300 research outputs found

    How Is Convergent Mobility Consistent with Rising Inequality? A Reconciliation in the Case of Argentina

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    [Excerpt] This is a paper on earnings mobility in Argentina during the macroeconomic growth and contractions that have characterized that nation’s economy from 1996 to the present. Since 1996, real GDP growth has fluctuated widely. For most of the 1990s, Argentina was seen as a model of successful policymaking. Having pegged its exchange rate to the dollar under a currency board type arrangement in 1991, Argentina had succeeded in ending hyperinflation, reducing inflation rates to single-digit levels. Greater economic stability attracted foreign investment inflows, contributing to an acceleration in economic growth; indeed, even as lenders withdrew their financing in East Asia in 1997, capital inflows continued to Argentina. Then, Argentina entered into a prolonged recession. The combination of the hard peg of the local currency to the U.S. dollar and excessive borrowing led to an unsustainable fiscal situation and, ultimately, to the collapse of the economy at the end of 2001 (See Figure 1). Gross Domestic Product fell by 13.5 percent from the second quarter of 2001 to the second quarter of 2002, and the share of the population in poverty reached 58 percent in October 2002, versus 38 percent in October 2001, according to the official moderate poverty line. This paper addresses the distributional consequences of these macroeconomic events. (Note: Here and throughout the paper, “distribution of income” means the entire density or cumulative distribution function; it does not mean “inequality.”) Who benefited the most from Argentine economic growth? Who lost the most in economic decline? Are those who started rich getting richer in growth periods and losing more in recessionary periods, or is it the other way around? Are the answers to these questions the same for all measures of initial advantage

    Earnings Mobility in Times of Growth and Decline: Argentina from 1996 to 2003

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    In recent years, the economy of Argentina has experienced both rapid economic growth and severe economic decline. In this paper, we use a series of one-year long panels to study who gained the most in pesos when the economy grew and who lost the most in pesos when the economy contracted. Various considerations led us to expect that mobility would be divergent—that is, that the individuals who started with the highest initial earnings would enjoy the largest earnings gains in pesos. Contrary to expectations and for a wide range of specifications, mobility is found to be mostly convergent, sometimes neutral, and never divergent. We then demonstrate how generally rising inequality and convergent mobility can be reconciled. Thus, the panel data analysis performed in this paper presents a picture of economic growth that is much more pro-poor than what one gets from cross-sectional inequality comparisons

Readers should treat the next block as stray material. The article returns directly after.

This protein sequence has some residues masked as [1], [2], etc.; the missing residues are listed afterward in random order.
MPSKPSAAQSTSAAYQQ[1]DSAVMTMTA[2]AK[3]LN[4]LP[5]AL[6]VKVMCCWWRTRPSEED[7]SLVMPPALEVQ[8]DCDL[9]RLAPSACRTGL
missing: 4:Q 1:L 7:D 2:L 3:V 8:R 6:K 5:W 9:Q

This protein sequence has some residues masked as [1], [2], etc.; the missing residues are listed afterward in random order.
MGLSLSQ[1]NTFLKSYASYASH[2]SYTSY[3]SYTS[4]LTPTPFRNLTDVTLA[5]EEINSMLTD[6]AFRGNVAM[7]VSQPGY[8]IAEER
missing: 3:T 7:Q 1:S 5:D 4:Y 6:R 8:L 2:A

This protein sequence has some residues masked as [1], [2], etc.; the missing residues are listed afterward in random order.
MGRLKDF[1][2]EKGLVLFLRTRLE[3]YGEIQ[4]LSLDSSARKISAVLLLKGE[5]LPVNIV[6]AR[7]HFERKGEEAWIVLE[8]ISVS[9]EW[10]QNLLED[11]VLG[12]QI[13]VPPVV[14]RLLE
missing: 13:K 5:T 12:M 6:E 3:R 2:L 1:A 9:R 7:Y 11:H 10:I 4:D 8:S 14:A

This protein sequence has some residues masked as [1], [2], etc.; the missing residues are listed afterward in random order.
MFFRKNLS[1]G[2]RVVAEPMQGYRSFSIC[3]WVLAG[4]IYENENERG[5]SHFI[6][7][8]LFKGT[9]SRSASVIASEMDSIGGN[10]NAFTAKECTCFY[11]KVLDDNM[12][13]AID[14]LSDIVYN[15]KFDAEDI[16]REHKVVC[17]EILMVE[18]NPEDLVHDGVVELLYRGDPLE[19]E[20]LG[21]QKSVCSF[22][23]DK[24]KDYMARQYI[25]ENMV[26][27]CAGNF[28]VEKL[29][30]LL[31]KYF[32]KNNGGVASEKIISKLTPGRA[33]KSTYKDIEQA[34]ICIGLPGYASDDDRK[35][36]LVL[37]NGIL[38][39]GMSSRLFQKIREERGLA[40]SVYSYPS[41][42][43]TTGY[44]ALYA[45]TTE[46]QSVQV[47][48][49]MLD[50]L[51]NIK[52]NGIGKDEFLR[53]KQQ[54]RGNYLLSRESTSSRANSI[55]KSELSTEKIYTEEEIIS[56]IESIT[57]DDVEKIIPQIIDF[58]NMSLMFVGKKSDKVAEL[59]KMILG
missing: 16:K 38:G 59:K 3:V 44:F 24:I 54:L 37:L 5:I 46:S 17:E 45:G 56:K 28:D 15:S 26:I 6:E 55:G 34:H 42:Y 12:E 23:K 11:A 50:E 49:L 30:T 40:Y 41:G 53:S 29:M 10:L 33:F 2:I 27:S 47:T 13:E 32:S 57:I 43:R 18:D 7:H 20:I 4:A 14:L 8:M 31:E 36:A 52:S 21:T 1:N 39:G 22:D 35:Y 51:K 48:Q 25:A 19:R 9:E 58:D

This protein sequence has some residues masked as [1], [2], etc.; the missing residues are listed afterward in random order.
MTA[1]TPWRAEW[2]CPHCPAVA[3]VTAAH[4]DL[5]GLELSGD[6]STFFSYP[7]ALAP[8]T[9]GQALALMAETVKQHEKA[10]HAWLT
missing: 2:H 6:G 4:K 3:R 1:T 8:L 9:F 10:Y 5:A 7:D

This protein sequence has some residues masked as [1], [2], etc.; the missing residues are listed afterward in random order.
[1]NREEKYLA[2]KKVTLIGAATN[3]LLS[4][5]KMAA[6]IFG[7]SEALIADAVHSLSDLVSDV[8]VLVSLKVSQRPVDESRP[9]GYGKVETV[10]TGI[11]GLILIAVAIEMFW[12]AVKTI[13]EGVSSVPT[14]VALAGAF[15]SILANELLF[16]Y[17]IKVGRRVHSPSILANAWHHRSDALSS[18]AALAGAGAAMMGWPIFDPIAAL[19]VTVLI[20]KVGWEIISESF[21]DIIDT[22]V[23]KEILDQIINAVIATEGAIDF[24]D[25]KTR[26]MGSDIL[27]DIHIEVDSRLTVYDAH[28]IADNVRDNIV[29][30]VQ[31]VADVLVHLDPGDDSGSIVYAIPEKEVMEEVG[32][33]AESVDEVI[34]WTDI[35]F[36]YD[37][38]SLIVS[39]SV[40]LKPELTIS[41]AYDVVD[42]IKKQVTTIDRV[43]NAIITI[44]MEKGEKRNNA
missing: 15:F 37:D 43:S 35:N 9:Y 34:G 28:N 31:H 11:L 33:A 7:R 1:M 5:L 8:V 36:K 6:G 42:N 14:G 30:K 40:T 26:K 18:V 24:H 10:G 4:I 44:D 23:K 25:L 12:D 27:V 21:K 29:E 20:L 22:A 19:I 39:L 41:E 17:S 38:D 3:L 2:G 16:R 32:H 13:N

Earnings Mobility in Times of Growth and Decline: Argentina from 1996 to 2003

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    In recent years, the economy of Argentina has experienced both rapid economic growth and severe economic decline. In this paper, we use a series of one-year long panels to study who gained the most in pesos when the economy grew and who lost the most in pesos when the economy contracted. To answer these questions, we test two hypotheses both unconditionally and conditionally. The ?divergence of earnings? hypothesis holds that in any given year, the highest earning individuals are those who experienced the largest earnings gains or the smallest earnings losses in pesos. The ?symmetry of gains and losses? hypothesis holds that those groups that gained the most in pesos when the economy grew are those that lost the most in pesos when the economy contracted. Both hypotheses are decisively rejected in the data. Rather, we find that it is the lowest income individuals and groups who gain the most in pesos, whether in good times or in bad. Thus, the panel data analysis performed in this paper presents a picture of economic growth that is much more pro-poor than one gets from cross sectional inequality comparisons.finance, growth, inequality, Argentina, survey, gains, losses